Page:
The number one element powering Extreme E’s world-class EVs
Extreme E is revving up for action in the coming weeks, showing us all what the latest all-electric SUVs can do. But what makes them go?
To grapple with the technology that powers Extreme E racers, as they prepare for the first leg of the new flagship electric rally car racing series in Sharaan, Al-Ula, Saudi Arabia in the first week of April, we spoke to Iain Thomson from AFC Energy. They are a leading developer of alkaline fuel cell systems used for the generation of clean energy, and are providing power for Extreme E’s race vehicles in its inaugural season. The journey starting in Sharaan, moving to three other countries before the final leg of the 2020 event, in Patagonia, Argentina.
AFC Energy is responsible for providing Extreme E with clean power derived by its hydrogen fuel cell technology. This will allow drivers to race hard throughout the series, whilst minimising their impact on the environment as they drive their vehicles.
The H-Power TM system is the name given to this technology, helping Extreme E deliver a year of racing events never seen before.
Off to a racing start
New technology means new challenges. While Iain admits that “Hydrogen isn’t a silver bullet”, to sustian all of the world’s future energy requirements, it’s a great place to start. The combustion of hydrogen as fuel produces simply water, unlike petrol and diesel, which produce not only carbon, but sulphur dioxide and other toxic chemicals also. It’s certainly a breakthrough when it comes to cleaner ways of powering vehicles of the future.
But how did AFC Energy’s involvement with Extreme E begin?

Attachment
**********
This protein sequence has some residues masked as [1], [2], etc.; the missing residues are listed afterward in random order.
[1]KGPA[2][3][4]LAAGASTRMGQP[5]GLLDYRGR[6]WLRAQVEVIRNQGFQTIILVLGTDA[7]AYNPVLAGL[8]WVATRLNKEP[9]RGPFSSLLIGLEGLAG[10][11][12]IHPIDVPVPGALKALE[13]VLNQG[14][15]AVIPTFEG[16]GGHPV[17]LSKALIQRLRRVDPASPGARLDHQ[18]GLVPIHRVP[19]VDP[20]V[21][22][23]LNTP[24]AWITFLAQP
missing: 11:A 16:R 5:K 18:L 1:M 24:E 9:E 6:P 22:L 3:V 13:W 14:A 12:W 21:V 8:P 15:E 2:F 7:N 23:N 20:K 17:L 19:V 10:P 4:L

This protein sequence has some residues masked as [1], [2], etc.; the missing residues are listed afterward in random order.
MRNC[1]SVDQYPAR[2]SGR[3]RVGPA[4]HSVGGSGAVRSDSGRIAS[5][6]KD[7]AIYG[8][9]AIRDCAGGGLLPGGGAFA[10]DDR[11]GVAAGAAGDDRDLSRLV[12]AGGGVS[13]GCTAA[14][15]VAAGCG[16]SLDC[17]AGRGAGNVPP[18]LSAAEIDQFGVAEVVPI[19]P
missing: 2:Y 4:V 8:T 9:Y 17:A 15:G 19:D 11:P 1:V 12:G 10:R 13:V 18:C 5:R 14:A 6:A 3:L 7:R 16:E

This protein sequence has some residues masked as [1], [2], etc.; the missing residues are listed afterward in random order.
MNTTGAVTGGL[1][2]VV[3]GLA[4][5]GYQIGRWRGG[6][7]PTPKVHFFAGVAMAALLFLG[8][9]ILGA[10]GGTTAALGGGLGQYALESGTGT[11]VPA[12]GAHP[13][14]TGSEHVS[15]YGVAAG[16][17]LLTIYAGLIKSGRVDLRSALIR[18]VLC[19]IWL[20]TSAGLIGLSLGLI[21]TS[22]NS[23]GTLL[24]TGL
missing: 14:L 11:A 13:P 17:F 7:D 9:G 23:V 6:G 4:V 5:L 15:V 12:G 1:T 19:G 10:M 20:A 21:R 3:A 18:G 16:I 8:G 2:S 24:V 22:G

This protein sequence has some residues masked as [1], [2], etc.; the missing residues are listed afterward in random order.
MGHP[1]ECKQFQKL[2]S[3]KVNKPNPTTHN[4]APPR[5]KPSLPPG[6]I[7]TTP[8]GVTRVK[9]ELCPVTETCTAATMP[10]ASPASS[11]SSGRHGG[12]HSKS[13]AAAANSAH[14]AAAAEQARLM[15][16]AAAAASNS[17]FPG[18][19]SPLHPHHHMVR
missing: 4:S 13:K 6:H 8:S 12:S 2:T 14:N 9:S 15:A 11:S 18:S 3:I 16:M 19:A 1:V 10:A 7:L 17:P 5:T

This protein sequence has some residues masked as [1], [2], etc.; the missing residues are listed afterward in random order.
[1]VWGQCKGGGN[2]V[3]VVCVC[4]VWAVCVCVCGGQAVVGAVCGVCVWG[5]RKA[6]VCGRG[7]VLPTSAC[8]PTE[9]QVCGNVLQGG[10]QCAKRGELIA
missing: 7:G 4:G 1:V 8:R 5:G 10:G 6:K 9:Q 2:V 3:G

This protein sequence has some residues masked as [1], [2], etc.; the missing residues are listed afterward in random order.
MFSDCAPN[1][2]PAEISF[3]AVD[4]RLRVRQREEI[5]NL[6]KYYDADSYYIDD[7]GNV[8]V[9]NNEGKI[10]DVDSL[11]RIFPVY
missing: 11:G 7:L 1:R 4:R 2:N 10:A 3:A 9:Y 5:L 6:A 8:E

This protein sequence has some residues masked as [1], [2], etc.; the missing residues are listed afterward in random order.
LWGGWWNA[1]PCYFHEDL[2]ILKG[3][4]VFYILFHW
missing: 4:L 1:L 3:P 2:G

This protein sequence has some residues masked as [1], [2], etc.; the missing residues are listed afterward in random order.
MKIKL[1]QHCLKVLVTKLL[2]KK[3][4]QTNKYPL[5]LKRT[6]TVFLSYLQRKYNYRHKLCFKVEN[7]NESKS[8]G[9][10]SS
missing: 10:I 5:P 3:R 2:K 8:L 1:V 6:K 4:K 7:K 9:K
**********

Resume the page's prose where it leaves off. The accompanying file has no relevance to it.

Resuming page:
I’m looking forward to seeing the hydrogen fuel cell in action at our first race in Saudi Arabia… It has not been easy to get where we are today, but the team has been more determined than ever to make Extreme E a reality, because the climate crisis isn’t on hold for anyone or anything– Alejandro Agag, Founder and CEO of Extreme E
Iain reveals exactly how AFC Energy and Extreme E came together in 2020, telling us, “They needed a zero-emission off-grid charging system, and they looked at a number of alternatives for a number of months prior to starting discussions with us in early 2020.”
Extreme E had been conducting crucial tests in late 2019, and they were looking for a way to deliver high-speed SUV racing, while powering those vehicles with clean sources of fuel, across a wide range of climatic conditions. This posed something of an initial challenge for the team.
“You’ve got cold weather in Greenland, you’ve got altitude at Tierro del Fuego and then you’ve got immense heat in Saudi…that automatically discounted quite a few technology options”, Iain reveals. A conversation between Extreme E’s Alejandro Agag and AFC Energy was initiated in January 2020, followed by six months of discussions about how the two could create a workable plan, before a formal agreement was made in July 2020.
Six months of design and assembly ensued, before a month of testing and validation, to put the system through its paces.
What really helps AFC Energy power up Extreme E SUVs for the duration of the competition is the method of delivery. Alkaline fuel cell technology is contained within easily-moved shipping containers which feed a battery storage unit, which, in turn, is connected into a charging unit.
“Everything is containerised, within huge shipping containers, providing the resilience to protect the technology inside”, Iain explains.
AFC Energy is also sending a team of staff to each eace to set up and maintain the power generator as necessary.
Hydrogen – super-fuel
Iain tells us of the great potential for hydrogen fuel, saying: “If you can harness the power of hydrogen effectively, it can have numerous applications across multiple industries. The big challenges are two-fold: one is making sure the technology like ours can be scaled up, so it can support a wide range of industrial applications and producing hydrogen, at locations that can easily be accessed”.